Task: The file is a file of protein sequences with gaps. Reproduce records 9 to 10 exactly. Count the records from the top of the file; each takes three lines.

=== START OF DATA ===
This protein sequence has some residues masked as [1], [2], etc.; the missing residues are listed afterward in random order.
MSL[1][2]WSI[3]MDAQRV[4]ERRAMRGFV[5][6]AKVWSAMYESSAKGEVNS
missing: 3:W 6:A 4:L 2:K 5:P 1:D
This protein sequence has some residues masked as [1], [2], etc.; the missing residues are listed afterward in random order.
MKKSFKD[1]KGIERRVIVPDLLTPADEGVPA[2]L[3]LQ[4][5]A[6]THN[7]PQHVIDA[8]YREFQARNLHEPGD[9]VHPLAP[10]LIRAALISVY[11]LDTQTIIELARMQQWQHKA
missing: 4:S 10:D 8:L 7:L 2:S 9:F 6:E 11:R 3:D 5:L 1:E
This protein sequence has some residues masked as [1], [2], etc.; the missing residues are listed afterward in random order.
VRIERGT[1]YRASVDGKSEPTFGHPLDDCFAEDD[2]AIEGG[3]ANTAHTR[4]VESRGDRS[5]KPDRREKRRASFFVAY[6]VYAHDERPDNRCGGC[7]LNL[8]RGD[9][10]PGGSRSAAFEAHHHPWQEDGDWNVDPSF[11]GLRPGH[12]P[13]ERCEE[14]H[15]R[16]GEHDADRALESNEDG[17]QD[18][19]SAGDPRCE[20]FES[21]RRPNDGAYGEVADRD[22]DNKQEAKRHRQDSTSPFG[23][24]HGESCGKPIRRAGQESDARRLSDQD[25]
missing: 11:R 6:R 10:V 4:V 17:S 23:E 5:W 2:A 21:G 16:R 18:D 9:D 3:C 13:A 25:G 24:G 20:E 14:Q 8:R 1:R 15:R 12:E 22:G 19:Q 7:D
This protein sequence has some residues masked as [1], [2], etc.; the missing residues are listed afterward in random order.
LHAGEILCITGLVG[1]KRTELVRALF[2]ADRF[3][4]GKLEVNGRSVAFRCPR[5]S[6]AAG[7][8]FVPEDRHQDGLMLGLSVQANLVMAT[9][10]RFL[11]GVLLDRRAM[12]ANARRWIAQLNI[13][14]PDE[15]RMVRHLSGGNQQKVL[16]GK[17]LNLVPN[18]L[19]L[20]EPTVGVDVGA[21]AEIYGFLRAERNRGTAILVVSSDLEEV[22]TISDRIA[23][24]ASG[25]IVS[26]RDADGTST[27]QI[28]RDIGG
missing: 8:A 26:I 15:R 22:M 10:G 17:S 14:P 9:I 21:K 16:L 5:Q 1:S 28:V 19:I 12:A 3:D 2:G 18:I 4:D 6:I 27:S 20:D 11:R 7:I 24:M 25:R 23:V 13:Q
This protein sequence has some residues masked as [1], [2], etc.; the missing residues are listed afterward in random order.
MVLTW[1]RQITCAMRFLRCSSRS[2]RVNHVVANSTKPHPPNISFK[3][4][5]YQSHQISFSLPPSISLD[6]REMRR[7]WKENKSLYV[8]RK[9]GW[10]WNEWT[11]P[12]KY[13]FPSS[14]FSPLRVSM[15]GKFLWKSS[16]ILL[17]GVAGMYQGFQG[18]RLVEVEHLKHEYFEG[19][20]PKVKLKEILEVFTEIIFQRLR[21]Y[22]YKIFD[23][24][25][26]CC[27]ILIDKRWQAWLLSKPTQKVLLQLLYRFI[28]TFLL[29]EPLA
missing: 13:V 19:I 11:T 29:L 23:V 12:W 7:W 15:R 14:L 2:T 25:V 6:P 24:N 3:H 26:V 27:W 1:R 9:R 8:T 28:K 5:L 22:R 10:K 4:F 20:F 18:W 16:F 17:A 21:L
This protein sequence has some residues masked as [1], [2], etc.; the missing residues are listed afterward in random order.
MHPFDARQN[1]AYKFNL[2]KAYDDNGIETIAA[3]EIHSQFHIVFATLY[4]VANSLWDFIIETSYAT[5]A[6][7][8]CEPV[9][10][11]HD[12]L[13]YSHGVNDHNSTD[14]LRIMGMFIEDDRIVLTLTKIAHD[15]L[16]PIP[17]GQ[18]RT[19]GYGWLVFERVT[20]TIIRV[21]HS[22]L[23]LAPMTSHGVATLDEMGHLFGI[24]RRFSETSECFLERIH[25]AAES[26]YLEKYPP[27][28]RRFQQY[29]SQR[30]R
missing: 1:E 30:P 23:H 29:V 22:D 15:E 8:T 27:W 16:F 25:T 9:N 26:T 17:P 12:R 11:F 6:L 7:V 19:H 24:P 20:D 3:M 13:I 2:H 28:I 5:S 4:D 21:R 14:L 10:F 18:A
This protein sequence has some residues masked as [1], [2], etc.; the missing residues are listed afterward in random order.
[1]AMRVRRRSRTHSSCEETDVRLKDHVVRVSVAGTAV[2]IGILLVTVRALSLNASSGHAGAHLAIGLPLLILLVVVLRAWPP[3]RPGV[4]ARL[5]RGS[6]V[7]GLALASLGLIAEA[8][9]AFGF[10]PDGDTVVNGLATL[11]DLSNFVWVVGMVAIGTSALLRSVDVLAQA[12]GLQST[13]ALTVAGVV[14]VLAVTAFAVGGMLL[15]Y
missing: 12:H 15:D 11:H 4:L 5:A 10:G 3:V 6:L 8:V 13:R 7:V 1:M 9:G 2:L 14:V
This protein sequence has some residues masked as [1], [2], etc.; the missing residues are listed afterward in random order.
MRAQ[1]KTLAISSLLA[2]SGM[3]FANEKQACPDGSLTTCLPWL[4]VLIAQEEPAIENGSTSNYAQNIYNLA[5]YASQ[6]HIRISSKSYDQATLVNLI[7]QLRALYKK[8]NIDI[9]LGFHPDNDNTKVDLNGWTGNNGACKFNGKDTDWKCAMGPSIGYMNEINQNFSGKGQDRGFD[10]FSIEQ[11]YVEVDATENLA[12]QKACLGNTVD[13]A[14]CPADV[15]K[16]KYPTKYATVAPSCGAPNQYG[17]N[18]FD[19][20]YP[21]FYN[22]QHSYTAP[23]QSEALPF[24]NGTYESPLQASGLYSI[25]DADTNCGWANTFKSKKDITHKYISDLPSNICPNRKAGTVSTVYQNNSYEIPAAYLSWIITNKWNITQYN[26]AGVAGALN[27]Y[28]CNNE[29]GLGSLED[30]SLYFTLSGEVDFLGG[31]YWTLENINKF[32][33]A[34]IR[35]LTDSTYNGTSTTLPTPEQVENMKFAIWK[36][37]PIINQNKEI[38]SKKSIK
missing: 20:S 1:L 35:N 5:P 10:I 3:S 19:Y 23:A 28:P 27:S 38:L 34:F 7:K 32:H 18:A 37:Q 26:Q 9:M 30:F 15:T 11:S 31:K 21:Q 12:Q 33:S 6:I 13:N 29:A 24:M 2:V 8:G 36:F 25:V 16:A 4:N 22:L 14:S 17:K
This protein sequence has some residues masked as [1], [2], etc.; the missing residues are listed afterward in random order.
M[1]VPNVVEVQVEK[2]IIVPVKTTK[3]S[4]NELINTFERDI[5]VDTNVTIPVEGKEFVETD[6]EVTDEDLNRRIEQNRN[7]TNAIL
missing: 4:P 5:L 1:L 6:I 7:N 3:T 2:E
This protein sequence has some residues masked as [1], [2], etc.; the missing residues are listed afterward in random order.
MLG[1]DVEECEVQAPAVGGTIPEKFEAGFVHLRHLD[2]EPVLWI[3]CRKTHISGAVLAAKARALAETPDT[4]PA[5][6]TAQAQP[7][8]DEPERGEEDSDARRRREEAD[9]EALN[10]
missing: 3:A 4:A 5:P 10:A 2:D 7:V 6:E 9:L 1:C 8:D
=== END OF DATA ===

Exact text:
This protein sequence has some residues masked as [1], [2], etc.; the missing residues are listed afterward in random order.
M[1]VPNVVEVQVEK[2]IIVPVKTTK[3]S[4]NELINTFERDI[5]VDTNVTIPVEGKEFVETD[6]EVTDEDLNRRIEQNRN[7]TNAIL
missing: 4:P 5:L 1:L 6:I 7:N 3:T 2:E
This protein sequence has some residues masked as [1], [2], etc.; the missing residues are listed afterward in random order.
MLG[1]DVEECEVQAPAVGGTIPEKFEAGFVHLRHLD[2]EPVLWI[3]CRKTHISGAVLAAKARALAETPDT[4]PA[5][6]TAQAQP[7][8]DEPERGEEDSDARRRREEAD[9]EALN[10]
missing: 3:A 4:A 5:P 10:A 2:D 7:V 6:E 9:L 1:C 8:D